The principle of work, which was but a vague concept prior to Jordanus, was not only used effectively in the proof of the inclined plane and, as indicated above, in the law of the lever in the Elemenenta, a proof repeated in Book I, Proposition 6, of the De ratione ponderis, but was also applied successfully to the first proof of the bent lever in Book I, Proposition 8, of the De ratione ponderis, which reads; “If the arms of a balance are unequal, and form an angle at the axis of support, then, if their ends are equidistant from the vertical line passing through the axis of support, equal weights suspended from them will, as so placed, be of equal heaviness.”15 In this proof there is also an anticipation of the concept of static moment, that the effective force of a weight is dependent on the weight and its horizontal distance from a vertical line passing through the fulcrum.16

Over and above his specific contributions to the advance of statics, Jordanus marks a significant departure in the development of that science. He joined the dynamical and philosophical approach characteristic of the dominant Aristotelian physics of his day with the abstract and rigorous mathematical physics of Archimedes. Thus the postulates of the Elementa and De ratione ponderis were derived from, and consistent with, Aristotelian dynamical concepts of motion but were arranged in a manner that permitted the derivation of rigorous proofs within a mathematical format modeled on Archimedean statics and Euclidean geometry.

The extensive commentary literature on the statical treatises ascribed to Jordanus began in the middle of the thirteenth century and continued into the sixteenth. Through printed editions of the sixteenth century, the content of this medieval science of weights, identified largely with the name of Jordanus, became readily available to mechanicians of the sixteenth and seventeenth centuries. Dissemination was facilitated by works such as Peter Apian’s Liber Iordani Nemorarii. . .de ponderibus propositiones XIII et earunaem demonstrationes (Nuremberg, 1533); Nicolo Tartaglia’s Questii ed invenzioni diverse (Venice, 1546, 1554, 1562, 1606; also translated into English, German, and French), which contained a variety of propositions from Book I of the De ratione ponderis; and Jordani Opusculum de ponderositate (Venice, 1565), a version of the De ratione ponderis published by Curtius Trojanus from a copy owned by Tartaglia, who had died in 1557.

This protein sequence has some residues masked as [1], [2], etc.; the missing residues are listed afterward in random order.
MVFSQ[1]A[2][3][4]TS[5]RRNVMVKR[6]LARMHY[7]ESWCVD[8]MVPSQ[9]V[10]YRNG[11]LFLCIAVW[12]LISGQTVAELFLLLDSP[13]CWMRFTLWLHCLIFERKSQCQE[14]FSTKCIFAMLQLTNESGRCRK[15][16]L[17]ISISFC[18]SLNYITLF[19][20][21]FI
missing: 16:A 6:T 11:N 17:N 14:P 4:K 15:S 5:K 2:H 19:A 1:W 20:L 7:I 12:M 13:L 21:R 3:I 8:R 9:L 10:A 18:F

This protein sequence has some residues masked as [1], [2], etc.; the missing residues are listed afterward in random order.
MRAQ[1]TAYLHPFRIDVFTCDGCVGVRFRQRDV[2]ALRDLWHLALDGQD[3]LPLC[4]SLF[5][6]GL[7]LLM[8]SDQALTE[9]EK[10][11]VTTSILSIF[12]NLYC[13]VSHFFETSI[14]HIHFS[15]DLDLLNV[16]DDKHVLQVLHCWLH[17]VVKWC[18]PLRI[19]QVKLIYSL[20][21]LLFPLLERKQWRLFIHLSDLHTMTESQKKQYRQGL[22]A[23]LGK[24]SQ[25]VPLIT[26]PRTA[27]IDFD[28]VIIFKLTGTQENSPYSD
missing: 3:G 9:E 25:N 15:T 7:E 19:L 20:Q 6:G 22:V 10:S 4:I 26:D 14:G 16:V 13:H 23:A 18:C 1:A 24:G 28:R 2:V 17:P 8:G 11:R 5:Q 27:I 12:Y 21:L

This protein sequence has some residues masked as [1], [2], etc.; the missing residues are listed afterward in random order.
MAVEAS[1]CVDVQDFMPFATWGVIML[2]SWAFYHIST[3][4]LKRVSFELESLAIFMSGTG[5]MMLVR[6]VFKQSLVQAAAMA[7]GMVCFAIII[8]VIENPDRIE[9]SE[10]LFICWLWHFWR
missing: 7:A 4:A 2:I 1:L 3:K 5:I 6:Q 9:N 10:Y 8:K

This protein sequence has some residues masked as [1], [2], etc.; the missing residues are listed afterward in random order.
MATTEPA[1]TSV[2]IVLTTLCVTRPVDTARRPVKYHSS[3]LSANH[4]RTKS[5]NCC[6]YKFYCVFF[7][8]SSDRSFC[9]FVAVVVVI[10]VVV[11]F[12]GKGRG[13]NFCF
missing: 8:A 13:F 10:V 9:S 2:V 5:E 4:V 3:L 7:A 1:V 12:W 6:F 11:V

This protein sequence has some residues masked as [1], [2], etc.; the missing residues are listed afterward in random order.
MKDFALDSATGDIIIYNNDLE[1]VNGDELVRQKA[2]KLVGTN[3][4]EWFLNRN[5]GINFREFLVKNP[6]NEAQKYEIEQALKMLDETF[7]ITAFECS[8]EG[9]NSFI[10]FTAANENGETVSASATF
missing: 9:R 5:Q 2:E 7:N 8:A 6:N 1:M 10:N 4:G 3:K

Concepts such as positional gravity, static moment, and the principle of work, or virtual displacement, were now available and actually influenced leading mechanicians, including Galileo, although some preferred to follow the pure Greek statical tradition of Archimedes and Pappus of Alexandria. In commenting on Guido Ubaldo del Monte’s Le mechaniche (1577), which he himself had translated into Italian, Filippo Pigafetta remarked that Guido Ubaldo’s more immediate predecessors